We often hear the importance of music education for children, as playing an instrument can greatly aid in a child’s development, while increasing cognitive and social skills.
Learning to play an instrument has benefits for people of all ages, but in particular for older adults. Playing an instrument is more than just music to the ears, it offers several health benefits that can help seniors fight cognitive decline.
Some would say that the easiest time to learn a new skill is during childhood. Many adults might feel this means that learning to play an instrument is an impossible task as they age. The truth is, however, that the brain is plastic; it is able to learn new things at all times. Playing an instrument is a great task for seniors, as it engages the sensory systems of the brain, while increasing coordination. As the eyes, ears, and hands coordinate to play a musical note, your brain actually gets quite the work-out! This work-out helps increase the relationship between the motor and auditory parts of the brain. For this reason, physically playing music has far greater benefits than simply listening to music. Playing an instrument can also help improve your memory, by keeping your brain alert and active. Playing an instrument keeps your brain sharp, and it can even boost mood and quality of life.
Not only does playing an instrument engage the sensors in your brain, it also provides a work-out for your fingers. Many seniors have benefited from playing an instrument during rehabilitation after a stroke, and it can help keep hands active for those who have arthritis. The positive feedback the brain receives from the coordination and repetition of finger movement, can help older adults reduce errors in movement and actually improve the rate at which they learn new things. There are several activities that can help seniors improve these skills, such as knitting, but playing an instrument seems to have the most benefits based on how many different motor systems it engages. In fact, Western Sydney University is currently conducting a study on how piano playing in older adults can improve hand function in unrelated daily tasks. Not only can playing an instrument help work-out your brain, it can help you strengthen your hands!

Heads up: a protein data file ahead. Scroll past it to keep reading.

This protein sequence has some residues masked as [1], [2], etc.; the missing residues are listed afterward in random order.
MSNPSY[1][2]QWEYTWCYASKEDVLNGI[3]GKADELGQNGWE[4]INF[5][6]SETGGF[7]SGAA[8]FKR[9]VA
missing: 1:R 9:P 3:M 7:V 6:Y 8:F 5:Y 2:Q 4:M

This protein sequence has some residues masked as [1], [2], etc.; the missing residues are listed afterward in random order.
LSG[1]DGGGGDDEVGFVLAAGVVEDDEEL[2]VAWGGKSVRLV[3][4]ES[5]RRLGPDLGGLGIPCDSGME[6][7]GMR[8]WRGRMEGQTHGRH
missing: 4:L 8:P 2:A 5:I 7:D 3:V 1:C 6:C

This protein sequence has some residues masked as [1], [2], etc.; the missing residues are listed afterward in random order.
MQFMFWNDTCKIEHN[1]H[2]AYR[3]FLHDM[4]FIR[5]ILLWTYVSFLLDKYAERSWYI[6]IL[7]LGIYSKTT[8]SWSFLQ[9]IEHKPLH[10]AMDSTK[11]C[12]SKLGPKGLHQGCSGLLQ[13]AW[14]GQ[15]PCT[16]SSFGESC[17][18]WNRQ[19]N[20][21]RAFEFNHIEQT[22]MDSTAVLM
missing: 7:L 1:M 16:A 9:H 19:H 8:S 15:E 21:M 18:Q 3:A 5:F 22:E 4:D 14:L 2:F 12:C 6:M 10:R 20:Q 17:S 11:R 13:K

Playing an instrument provides you with a mental and physical work-out, as well as several other health benefits. Many older adults may feel that learning a new skill is too difficult at their age. The fact is, though, that taking on this challenge can actually provide them with much satisfaction and a great sense of achievement. Music is also a great social activity for older adults, helping decrease feelings of isolation and loneliness. Music is also shown to help support the body’s immune system and regulate blood pressure. Playing music also releases endorphins in the body which help alleviate stress and fights the symptoms of depression. By decreasing the level of stress in the body, seniors can actually enjoy a more fulfilling life.
It is crucial for older adults to engage in hobbies that help them stay active and alert. One of the best activities for ageing adults is learning to play an instrument. This skill will not only improve cognitive ability, but provide seniors with a new take on life. Music can help fight depression and give seniors a new social outlet. More than a hobby, playing an instrument is a fun way for older adults to feel young again!